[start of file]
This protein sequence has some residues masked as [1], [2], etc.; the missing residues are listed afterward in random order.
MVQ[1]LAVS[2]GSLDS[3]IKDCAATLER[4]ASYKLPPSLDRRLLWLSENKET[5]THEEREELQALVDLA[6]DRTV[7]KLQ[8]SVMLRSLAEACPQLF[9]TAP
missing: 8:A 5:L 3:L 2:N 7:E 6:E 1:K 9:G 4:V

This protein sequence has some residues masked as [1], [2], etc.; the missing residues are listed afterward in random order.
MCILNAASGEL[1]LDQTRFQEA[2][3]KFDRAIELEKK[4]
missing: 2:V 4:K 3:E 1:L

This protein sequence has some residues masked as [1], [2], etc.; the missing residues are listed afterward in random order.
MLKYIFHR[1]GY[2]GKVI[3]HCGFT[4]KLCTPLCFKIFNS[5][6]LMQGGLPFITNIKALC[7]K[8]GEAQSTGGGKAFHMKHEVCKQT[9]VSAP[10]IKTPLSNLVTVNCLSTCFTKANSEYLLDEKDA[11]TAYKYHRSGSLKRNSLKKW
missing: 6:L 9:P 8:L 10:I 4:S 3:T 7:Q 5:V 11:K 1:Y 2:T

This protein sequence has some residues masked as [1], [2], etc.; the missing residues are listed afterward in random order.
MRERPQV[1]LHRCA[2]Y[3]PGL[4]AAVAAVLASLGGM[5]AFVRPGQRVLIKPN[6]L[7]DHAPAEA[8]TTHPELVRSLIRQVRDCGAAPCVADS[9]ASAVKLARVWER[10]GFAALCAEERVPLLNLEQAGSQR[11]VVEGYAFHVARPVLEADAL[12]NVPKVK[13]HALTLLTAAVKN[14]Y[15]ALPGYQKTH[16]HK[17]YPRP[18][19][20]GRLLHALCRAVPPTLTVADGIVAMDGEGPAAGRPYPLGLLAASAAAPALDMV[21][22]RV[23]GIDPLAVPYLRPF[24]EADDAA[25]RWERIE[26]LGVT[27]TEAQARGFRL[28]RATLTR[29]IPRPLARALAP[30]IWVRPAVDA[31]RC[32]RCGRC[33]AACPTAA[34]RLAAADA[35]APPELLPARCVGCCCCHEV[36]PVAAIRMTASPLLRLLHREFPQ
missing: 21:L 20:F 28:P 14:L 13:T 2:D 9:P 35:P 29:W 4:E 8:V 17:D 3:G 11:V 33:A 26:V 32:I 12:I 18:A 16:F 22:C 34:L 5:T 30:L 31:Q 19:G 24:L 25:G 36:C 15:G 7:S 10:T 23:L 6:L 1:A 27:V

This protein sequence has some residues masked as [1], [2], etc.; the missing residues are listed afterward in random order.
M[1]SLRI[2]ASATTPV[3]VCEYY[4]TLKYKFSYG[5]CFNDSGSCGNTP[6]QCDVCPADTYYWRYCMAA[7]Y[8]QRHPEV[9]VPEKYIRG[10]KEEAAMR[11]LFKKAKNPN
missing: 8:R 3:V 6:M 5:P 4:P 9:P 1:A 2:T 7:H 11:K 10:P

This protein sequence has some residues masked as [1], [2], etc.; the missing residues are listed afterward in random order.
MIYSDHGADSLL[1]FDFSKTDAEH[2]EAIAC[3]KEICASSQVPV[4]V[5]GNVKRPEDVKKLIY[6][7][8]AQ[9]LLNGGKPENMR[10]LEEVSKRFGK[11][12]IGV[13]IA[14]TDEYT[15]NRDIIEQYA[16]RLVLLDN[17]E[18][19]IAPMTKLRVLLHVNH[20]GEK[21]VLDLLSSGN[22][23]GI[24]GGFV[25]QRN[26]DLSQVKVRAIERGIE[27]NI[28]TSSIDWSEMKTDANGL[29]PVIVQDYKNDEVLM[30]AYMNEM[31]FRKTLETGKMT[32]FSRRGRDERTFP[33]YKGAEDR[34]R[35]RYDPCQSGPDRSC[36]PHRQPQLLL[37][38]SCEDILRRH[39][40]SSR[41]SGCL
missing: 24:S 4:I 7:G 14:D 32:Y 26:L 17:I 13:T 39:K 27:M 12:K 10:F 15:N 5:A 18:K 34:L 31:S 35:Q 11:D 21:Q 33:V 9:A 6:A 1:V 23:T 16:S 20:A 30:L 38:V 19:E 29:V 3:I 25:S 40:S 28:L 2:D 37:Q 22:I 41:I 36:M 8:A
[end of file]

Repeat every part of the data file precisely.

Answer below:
This protein sequence has some residues masked as [1], [2], etc.; the missing residues are listed afterward in random order.
MVQ[1]LAVS[2]GSLDS[3]IKDCAATLER[4]ASYKLPPSLDRRLLWLSENKET[5]THEEREELQALVDLA[6]DRTV[7]KLQ[8]SVMLRSLAEACPQLF[9]TAP
missing: 8:A 5:L 3:L 2:N 7:E 6:E 1:K 9:G 4:V

This protein sequence has some residues masked as [1], [2], etc.; the missing residues are listed afterward in random order.
MCILNAASGEL[1]LDQTRFQEA[2][3]KFDRAIELEKK[4]
missing: 2:V 4:K 3:E 1:L

This protein sequence has some residues masked as [1], [2], etc.; the missing residues are listed afterward in random order.
MLKYIFHR[1]GY[2]GKVI[3]HCGFT[4]KLCTPLCFKIFNS[5][6]LMQGGLPFITNIKALC[7]K[8]GEAQSTGGGKAFHMKHEVCKQT[9]VSAP[10]IKTPLSNLVTVNCLSTCFTKANSEYLLDEKDA[11]TAYKYHRSGSLKRNSLKKW
missing: 6:L 9:P 8:L 10:I 4:S 3:T 7:Q 5:V 11:K 1:Y 2:T

This protein sequence has some residues masked as [1], [2], etc.; the missing residues are listed afterward in random order.
MRERPQV[1]LHRCA[2]Y[3]PGL[4]AAVAAVLASLGGM[5]AFVRPGQRVLIKPN[6]L[7]DHAPAEA[8]TTHPELVRSLIRQVRDCGAAPCVADS[9]ASAVKLARVWER[10]GFAALCAEERVPLLNLEQAGSQR[11]VVEGYAFHVARPVLEADAL[12]NVPKVK[13]HALTLLTAAVKN[14]Y[15]ALPGYQKTH[16]HK[17]YPRP[18][19][20]GRLLHALCRAVPPTLTVADGIVAMDGEGPAAGRPYPLGLLAASAAAPALDMV[21][22]RV[23]GIDPLAVPYLRPF[24]EADDAA[25]RWERIE[26]LGVT[27]TEAQARGFRL[28]RATLTR[29]IPRPLARALAP[30]IWVRPAVDA[31]RC[32]RCGRC[33]AACPTAA[34]RLAAADA[35]APPELLPARCVGCCCCHEV[36]PVAAIRMTASPLLRLLHREFPQ
missing: 21:L 20:F 28:P 14:L 13:T 2:D 9:P 35:P 29:W 4:E 8:V 17:D 3:G 11:V 33:A 26:V 32:I 12:I 18:A 16:F 22:C 34:L 5:T 30:L 31:Q 19:G 24:L 25:G 36:C 15:G 7:S 10:T 23:L 6:L 1:A 27:V

This protein sequence has some residues masked as [1], [2], etc.; the missing residues are listed afterward in random order.
M[1]SLRI[2]ASATTPV[3]VCEYY[4]TLKYKFSYG[5]CFNDSGSCGNTP[6]QCDVCPADTYYWRYCMAA[7]Y[8]QRHPEV[9]VPEKYIRG[10]KEEAAMR[11]LFKKAKNPN
missing: 8:R 3:V 6:M 5:P 4:P 9:P 1:A 2:T 7:H 11:K 10:P

This protein sequence has some residues masked as [1], [2], etc.; the missing residues are listed afterward in random order.
MIYSDHGADSLL[1]FDFSKTDAEH[2]EAIAC[3]KEICASSQVPV[4]V[5]GNVKRPEDVKKLIY[6][7][8]AQ[9]LLNGGKPENMR[10]LEEVSKRFGK[11][12]IGV[13]IA[14]TDEYT[15]NRDIIEQYA[16]RLVLLDN[17]E[18][19]IAPMTKLRVLLHVNH[20]GEK[21]VLDLLSSGN[22][23]GI[24]GGFV[25]QRN[26]DLSQVKVRAIERGIE[27]NI[28]TSSIDWSEMKTDANGL[29]PVIVQDYKNDEVLM[30]AYMNEM[31]FRKTLETGKMT[32]FSRRGRDERTFP[33]YKGAEDR[34]R[35]RYDPCQSGPDRSC[36]PHRQPQLLL[37][38]SCEDILRRH[39][40]SSR[41]SGCL
missing: 24:S 4:I 7:G 14:D 32:Y 26:L 17:I 13:T 39:K 27:M 12:K 10:F 15:N 5:A 18:K 34:L 31:S 35:Q 11:D 21:Q 33:V 9:A 6:A 1:V 23:T 16:S 20:A 30:L 38:V 19:E 29:V 3:I 25:S 40:S 28:L 2:D 37:Q 22:I 41:I 36:M 8:A